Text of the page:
Treasures beneath uncharted seas

THE Queen of England herself got a glimpse of it and seemed genuinely impressed.

Her eyes widened at the sight of all the exquisite fish spread out before her in Cork’s English Market, something magnetic that never fails to fascinate many us who have been calling there regularly over a lifetime.

Which raises the question: do we value the seas that encircle us? They could be described as the last great frontiers on the planet — the unexplored oceans which can reveal unheard-of wonders when probed by modern technology, such as remotely-controlled submarines.

Ireland has vast marine riches which have yet to be tapped into. For starters, we have some of the most valuable sea fisheries in Europe and a public consultation process has begun on how we can exploit something like 125,000 square kilometres of sea.

Oil and gas reserves are out there, in abundance, but other spectacular discoveries of natural wonders are also coming to attention. Last summer, the national research vessel, RV Celtic Explorer, found a field of previously uncharted hydro-thermal vents, 1,600km out in the Atlantic and 3,000 metres below the surface of the sea.

The entire marine area is a very broad one and the consultation process, launched by Minister for Agriculture, Food and the Marine Simon Coveney, is hoping to get into a trillion euro global market for marine products and services, including seafood, tourism, shipping, oil and gas, renewable ocean energy and new applications for health, medicine and technology. Already some innovative people are working on generating energy from waves along the west coast. Many small seafood enterprises, including some in Cork and Kerry, are producing first class fruits de mer and are well on the way to becoming established international brand names. Smoked salmon and mussels come to mind.

With experts constantly warning that finite oil reserves on land will run out in a matter of decades, it’s time to get really serious about the oil and gas beneath the sea floor. It will, of course, be difficult to get at such valuable resources in severe ocean conditions, but a deal of research is underway into developing the necessary technology.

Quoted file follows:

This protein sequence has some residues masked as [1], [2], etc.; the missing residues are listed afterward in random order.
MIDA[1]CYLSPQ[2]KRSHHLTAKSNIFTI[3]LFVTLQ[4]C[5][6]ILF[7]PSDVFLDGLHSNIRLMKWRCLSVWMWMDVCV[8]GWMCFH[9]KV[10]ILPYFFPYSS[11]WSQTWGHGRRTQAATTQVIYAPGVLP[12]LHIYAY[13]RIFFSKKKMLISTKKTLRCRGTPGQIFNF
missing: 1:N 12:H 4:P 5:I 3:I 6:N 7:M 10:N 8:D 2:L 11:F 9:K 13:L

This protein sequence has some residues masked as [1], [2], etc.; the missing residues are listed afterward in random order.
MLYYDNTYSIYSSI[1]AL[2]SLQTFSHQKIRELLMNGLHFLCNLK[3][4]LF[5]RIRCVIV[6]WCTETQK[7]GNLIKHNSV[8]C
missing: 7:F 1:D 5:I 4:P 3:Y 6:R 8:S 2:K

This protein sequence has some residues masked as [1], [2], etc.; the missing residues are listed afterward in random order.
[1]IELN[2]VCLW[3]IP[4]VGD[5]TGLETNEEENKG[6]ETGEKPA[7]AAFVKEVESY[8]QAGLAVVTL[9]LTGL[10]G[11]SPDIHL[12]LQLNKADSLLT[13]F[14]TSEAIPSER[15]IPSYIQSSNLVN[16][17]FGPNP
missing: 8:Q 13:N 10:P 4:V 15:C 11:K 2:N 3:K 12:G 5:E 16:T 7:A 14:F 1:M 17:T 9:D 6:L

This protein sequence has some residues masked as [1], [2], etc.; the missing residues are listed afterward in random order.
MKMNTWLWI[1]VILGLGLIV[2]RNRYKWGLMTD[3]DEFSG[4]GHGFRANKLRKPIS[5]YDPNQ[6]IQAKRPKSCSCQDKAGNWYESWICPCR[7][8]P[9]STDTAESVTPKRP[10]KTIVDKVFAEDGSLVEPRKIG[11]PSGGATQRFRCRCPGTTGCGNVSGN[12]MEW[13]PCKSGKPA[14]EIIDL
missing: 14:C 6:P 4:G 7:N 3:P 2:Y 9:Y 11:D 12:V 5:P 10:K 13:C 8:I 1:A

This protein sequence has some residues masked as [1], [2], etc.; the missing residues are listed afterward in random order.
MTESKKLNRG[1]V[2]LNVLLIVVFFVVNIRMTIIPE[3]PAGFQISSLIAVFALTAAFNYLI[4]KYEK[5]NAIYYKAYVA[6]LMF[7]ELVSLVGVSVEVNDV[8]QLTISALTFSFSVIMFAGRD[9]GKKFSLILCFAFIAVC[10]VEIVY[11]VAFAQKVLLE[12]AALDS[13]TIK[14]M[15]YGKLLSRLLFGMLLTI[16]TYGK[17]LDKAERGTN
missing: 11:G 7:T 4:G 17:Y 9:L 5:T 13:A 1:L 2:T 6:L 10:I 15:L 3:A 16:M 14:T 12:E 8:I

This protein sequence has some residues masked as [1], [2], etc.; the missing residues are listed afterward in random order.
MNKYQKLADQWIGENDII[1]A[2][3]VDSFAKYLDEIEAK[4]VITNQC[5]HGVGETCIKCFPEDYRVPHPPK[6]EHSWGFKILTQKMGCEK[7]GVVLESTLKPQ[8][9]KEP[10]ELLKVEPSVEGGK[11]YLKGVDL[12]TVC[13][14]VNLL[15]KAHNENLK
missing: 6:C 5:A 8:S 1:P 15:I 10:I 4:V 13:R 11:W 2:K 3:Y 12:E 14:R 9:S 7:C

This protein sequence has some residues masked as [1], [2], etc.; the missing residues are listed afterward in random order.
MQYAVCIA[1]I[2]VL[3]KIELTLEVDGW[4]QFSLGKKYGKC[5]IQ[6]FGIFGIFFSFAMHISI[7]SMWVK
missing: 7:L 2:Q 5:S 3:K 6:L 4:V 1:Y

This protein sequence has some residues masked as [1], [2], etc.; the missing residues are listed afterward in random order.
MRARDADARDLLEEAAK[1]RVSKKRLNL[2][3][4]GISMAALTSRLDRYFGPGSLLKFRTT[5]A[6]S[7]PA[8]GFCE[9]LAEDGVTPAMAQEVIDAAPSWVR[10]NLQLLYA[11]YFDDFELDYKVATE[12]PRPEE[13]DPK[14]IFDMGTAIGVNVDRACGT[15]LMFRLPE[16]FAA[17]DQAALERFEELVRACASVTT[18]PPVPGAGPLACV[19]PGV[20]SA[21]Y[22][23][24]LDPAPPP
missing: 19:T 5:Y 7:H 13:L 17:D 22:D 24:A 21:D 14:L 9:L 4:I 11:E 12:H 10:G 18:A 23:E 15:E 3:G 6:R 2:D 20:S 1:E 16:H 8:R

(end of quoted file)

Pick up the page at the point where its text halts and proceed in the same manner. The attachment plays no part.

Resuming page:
As a country, we have a marine resource about 10 times bigger than our land mass. Yet, only 1.2% of national economic output comes from the sea. It’s obvious the opportunities are out there and Mr Coveney is inviting submissions that will result in an all-embracing marine plan to create jobs.

Taking our seabed area into account, Ireland is one of the biggest EU states, with exclusive rights over one of the largest sea-to-land ratios of any EU country. Our coastline is 7,500km longer than that of most other European countries.

But, back to the scientific expeditions of the RV Celtic Explorer. What they saw last summer was black smoke and boiling water billowing from a crack in the ocean floor. Exotic fish, crabs and tubeworms live and thrive in this lightless and toxic environment, all of which has resulted in a review of what had previously been thought. Such life thrives in complete darkness on bacteria fed by chemicals.

The volcanic vents provide valuable information on conditions in which life can develop. They also generate massive amounts of metal sulphides, which may contain silver, mercury, lead, nickel and zinc.

The work of the mission, led by Dr Andy Wheeler, of University College Cork, will feature in a documentary on the National Geographic Channel series, Alien Deep, premiering globally this year.

Dr Wheeler recalled how their remotely-operated submarine descended a seemingly bottomless underwater cliff into the abyss. “We never reached the bottom, but rising up from below were these chimneys of metal sulphides belching black plumes of mineral-rich superheated water. Often, the search for vents takes much longer and our success is a testament to the hard work and skill of everyone on board.”

The Geological Survey of Ireland and the Marine Institute are involved in offshore work in which new technologies and mapping are helping to lift the lid on many mysteries of the deep. Aside from all that, there’s a practical consideration — the potential to generate jobs and economic benefits.

State investment has been estimated to return four to six times the capital outlay. Detailed geological information drives mineral exploration, fishing activity and energy projects. But it doesn’t stop there.

Studies are currently underway into the use of onshore hotwater for electricity generation. Water hot enough to do so with existing technology has been found at 5,000 metres.

All in all, it seems we’re on the threshold of a new world and researchers are pushing the boundaries of knowledge further and further into the unknown.

The consultation phase will be open until Mar 31 and an integrated marine plan is due to be published during summer 2012.

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